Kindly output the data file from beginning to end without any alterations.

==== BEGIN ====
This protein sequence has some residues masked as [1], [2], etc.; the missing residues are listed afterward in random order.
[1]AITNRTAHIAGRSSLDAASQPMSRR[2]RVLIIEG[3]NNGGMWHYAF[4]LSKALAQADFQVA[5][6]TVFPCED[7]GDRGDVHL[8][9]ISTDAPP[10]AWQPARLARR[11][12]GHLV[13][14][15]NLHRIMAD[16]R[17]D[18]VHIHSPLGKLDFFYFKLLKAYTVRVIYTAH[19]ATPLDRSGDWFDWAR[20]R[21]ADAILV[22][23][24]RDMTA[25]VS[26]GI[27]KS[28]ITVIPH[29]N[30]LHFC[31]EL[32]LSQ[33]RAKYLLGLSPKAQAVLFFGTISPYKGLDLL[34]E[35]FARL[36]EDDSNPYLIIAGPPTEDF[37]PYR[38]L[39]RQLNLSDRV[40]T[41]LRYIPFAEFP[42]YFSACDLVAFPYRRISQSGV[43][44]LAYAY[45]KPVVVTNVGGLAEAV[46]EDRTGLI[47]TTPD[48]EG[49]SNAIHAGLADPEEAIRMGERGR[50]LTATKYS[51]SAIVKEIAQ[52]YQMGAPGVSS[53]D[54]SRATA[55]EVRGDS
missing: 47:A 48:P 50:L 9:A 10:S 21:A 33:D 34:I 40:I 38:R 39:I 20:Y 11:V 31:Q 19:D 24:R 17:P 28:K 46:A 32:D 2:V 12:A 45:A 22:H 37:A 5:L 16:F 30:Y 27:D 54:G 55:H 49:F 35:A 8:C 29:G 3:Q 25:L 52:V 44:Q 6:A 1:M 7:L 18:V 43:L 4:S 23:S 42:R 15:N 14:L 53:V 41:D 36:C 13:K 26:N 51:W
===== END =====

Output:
This protein sequence has some residues masked as [1], [2], etc.; the missing residues are listed afterward in random order.
[1]AITNRTAHIAGRSSLDAASQPMSRR[2]RVLIIEG[3]NNGGMWHYAF[4]LSKALAQADFQVA[5][6]TVFPCED[7]GDRGDVHL[8][9]ISTDAPP[10]AWQPARLARR[11][12]GHLV[13][14][15]NLHRIMAD[16]R[17]D[18]VHIHSPLGKLDFFYFKLLKAYTVRVIYTAH[19]ATPLDRSGDWFDWAR[20]R[21]ADAILV[22][23][24]RDMTA[25]VS[26]GI[27]KS[28]ITVIPH[29]N[30]LHFC[31]EL[32]LSQ[33]RAKYLLGLSPKAQAVLFFGTISPYKGLDLL[34]E[35]FARL[36]EDDSNPYLIIAGPPTEDF[37]PYR[38]L[39]RQLNLSDRV[40]T[41]LRYIPFAEFP[42]YFSACDLVAFPYRRISQSGV[43][44]LAYAY[45]KPVVVTNVGGLAEAV[46]EDRTGLI[47]TTPD[48]EG[49]SNAIHAGLADPEEAIRMGERGR[50]LTATKYS[51]SAIVKEIAQ[52]YQMGAPGVSS[53]D[54]SRATA[55]EVRGDS
missing: 47:A 48:P 50:L 9:A 10:S 21:A 33:D 34:I 40:I 38:R 39:I 20:Y 11:V 31:Q 19:D 24:R 17:P 28:K 46:A 32:D 2:V 12:A 45:A 22:H 37:A 5:L 16:F 30:Y 27:D 54:G 55:H 49:F 35:A 8:C 29:G 3:Q 25:L 52:V 44:Q 6:A 1:M 7:L 18:V 43:L 4:S 23:S 42:R 15:N 14:L 53:V 41:D 36:C 13:K 26:N 51:W